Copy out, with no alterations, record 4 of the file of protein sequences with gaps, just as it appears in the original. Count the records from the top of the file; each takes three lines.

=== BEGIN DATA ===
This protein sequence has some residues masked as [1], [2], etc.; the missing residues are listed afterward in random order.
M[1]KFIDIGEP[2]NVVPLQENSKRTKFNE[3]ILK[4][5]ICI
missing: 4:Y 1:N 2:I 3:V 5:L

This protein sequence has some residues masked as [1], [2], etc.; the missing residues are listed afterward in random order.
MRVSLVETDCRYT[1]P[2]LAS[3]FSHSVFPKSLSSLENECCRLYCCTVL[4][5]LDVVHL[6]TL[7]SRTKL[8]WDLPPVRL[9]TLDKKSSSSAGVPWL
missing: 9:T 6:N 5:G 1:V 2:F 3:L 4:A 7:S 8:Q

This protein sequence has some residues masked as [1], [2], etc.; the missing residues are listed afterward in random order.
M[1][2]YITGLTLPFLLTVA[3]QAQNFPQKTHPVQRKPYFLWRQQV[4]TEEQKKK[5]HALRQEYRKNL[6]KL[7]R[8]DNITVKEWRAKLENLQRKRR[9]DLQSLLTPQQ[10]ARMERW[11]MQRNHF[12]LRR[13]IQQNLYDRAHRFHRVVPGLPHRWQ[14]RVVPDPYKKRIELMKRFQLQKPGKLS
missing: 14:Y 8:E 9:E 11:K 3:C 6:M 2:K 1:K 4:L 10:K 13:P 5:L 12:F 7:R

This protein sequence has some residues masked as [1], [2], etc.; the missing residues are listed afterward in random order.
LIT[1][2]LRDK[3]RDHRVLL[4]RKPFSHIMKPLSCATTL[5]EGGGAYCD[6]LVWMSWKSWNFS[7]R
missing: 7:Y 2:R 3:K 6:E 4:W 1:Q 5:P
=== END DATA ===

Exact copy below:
This protein sequence has some residues masked as [1], [2], etc.; the missing residues are listed afterward in random order.
LIT[1][2]LRDK[3]RDHRVLL[4]RKPFSHIMKPLSCATTL[5]EGGGAYCD[6]LVWMSWKSWNFS[7]R
missing: 7:Y 2:R 3:K 6:E 4:W 1:Q 5:P